Drip campaigns are the ice breakers of the email world – only way less cheesy. The process of getting to know someone can be unnatural sometimes, both in the real world and online, so it can be a huge relief to have a pre-scripted intro.

Like the trust fall or two truths and a lie, the drip campaign is meant to warm up conversation and build trust. These automated email series are scheduled to be triggered as a prospect or customer takes a certain set of actions. It could be used to move a prospect through the sales cycle or to onboard a new customer. According to DemandGen, nurtured leads (prospects that went through a drip campaign) drove an average 20% increase in sales.

Needless to say, it’s a very effective way to build up long lasting relationships. But just how do you get started with the meet-and-greet? This Flight School Friday, we’ve put together our top four tips for a perfect drip campaign.

1) Introduce yourself

The first handshake with your contact should be pretty straightforward. Be sure to clearly re-introduce yourself, remind them how they landed on your list and what value your emails will bring.

Headspace does a great job of this in their welcome email. They thank their customer and explain exactly what to expect in the coming weeks. We love that they suggest and offer 10 x 10-minute sessions of expert-guided meditation.

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2) Timing is everything

Dig into your historical data to find the best cadence for your drip campaign. Check out how many interactions customers or users have before converting. Look out for the most common drop off points in engagement and help them through those pain points.

Unbounce got creative with one of their emails by having their Campaign Strategist personally check in and survey customers on why they weren’t upgrading their account. It’s short and to-the-point, the subject line draws you in with a hint of mystery and the fact that the email looks personally written, makes the customer more likely to reply with their feedback.

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3) Keep it organized

You can (almost) never have too many lists. Segment your customers by acquisition channel, previous shopping habits, or if you want to get really technical – the number of previous touchpoints with your content.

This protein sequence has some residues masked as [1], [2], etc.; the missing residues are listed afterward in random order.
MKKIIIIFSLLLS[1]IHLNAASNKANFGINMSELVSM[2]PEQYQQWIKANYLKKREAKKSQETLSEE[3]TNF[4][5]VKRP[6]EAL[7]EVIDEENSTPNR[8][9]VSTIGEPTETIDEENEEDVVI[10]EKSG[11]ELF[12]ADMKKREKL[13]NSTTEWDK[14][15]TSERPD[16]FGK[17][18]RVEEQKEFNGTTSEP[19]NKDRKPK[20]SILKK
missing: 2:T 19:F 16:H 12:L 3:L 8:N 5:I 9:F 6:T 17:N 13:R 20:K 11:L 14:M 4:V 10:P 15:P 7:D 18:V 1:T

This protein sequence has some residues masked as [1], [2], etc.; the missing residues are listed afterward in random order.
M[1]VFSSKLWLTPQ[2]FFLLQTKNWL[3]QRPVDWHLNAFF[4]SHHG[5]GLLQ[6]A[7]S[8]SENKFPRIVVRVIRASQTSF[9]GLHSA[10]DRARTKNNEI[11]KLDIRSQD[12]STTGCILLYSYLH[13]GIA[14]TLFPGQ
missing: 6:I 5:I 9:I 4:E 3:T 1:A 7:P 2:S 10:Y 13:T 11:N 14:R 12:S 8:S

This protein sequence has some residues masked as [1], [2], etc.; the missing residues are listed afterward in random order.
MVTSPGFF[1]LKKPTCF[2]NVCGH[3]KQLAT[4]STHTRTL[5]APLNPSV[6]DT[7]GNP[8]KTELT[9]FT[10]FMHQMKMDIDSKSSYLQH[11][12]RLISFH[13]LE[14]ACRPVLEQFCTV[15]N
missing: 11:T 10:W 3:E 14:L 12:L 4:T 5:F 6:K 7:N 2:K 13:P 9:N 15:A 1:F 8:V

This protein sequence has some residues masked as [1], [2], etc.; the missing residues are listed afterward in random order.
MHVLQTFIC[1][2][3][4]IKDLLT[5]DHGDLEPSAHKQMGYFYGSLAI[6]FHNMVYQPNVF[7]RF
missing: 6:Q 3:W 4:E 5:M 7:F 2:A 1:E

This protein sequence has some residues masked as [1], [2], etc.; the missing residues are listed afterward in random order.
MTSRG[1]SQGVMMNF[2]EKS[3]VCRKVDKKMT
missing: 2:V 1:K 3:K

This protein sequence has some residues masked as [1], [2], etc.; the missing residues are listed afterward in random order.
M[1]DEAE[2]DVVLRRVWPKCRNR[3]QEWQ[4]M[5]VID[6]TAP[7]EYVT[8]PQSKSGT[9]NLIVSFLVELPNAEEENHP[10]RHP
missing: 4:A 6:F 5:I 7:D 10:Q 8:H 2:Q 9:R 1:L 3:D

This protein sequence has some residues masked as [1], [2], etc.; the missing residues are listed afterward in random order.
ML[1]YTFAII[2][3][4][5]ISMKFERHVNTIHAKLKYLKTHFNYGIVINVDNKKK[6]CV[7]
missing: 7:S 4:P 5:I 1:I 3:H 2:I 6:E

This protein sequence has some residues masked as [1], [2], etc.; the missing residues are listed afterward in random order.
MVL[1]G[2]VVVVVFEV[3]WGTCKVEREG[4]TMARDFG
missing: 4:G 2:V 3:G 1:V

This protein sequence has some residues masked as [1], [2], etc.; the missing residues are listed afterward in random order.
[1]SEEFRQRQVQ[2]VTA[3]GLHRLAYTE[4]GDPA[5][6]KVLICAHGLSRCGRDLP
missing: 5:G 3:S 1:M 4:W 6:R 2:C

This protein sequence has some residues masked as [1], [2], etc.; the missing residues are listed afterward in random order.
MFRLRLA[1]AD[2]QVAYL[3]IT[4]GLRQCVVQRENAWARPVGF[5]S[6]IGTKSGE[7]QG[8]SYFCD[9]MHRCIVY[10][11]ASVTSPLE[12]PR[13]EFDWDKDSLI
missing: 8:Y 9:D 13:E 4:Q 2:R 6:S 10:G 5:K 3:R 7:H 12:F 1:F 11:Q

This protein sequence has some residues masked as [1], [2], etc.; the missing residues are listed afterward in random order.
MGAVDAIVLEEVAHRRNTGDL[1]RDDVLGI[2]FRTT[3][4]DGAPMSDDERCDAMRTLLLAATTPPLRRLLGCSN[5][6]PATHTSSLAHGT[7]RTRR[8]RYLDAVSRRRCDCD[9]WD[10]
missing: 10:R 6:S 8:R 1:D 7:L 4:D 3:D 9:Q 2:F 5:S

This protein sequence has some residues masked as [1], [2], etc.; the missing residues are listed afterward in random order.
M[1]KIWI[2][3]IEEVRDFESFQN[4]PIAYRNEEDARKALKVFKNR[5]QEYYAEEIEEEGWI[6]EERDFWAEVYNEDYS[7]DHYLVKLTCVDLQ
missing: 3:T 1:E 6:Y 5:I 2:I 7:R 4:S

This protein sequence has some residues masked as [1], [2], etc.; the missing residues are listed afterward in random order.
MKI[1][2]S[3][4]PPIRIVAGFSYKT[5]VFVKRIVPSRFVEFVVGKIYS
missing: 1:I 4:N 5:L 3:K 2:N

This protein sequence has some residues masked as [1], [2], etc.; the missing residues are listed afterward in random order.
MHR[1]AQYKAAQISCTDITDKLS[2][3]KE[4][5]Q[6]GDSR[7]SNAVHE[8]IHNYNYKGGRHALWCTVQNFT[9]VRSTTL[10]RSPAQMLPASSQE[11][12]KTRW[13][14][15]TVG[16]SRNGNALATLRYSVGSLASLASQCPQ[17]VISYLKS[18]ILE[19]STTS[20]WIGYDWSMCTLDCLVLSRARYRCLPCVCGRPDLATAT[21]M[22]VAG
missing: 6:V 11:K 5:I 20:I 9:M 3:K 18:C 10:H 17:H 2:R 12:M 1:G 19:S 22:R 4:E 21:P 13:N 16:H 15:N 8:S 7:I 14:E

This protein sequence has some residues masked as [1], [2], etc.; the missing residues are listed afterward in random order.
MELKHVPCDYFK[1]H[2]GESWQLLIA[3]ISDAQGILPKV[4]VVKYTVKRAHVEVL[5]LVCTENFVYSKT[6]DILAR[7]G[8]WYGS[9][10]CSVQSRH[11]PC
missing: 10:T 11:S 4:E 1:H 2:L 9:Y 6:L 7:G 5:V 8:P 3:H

Like in all email marketing, segmentation is at the heart of a well delivered drip email. These lists can help you accurately pinpoint what call-to-action to deliver and how frequently to deliver. Where prospects might be more interested in case studies and guides, new customers might want to see tutorials or a free trial.

4) Present the ultimate call-to-action

Last but certainly not least, think about the overall goal of your drip series. Is it to drive conversion? What does conversion mean? Are you using a drip campaign for sales – to nurture leads?

Each email send should tease and build up to this master call-to-action, but also think about how to strategically place the last and final send. Here are some possible ideas:

  • Onboarding: Point them to the right support channels and forums so that they can continue to get the help they need and to share their experience about using your product.
  • Sales lead: Scheduling a call or sending a promotion for the customer to try your product.
  • Re-engagement: For those who still haven’t responded, make it known that this is the last message you’ll be sending, or give them an option to change their subscription or unsubscribe.

Wrapping things up

By the end of the drip campaigns, the ice will have been broken and your customer should feel comfortable finding their way around your content and product themselves. Easily set up your first drip campaign by using Zapier and Mailjet. Learn more about the integration here.

Have you tested out any of the drip campaigns we’ve mentioned? How have they worked for you? Let us know in the comments below!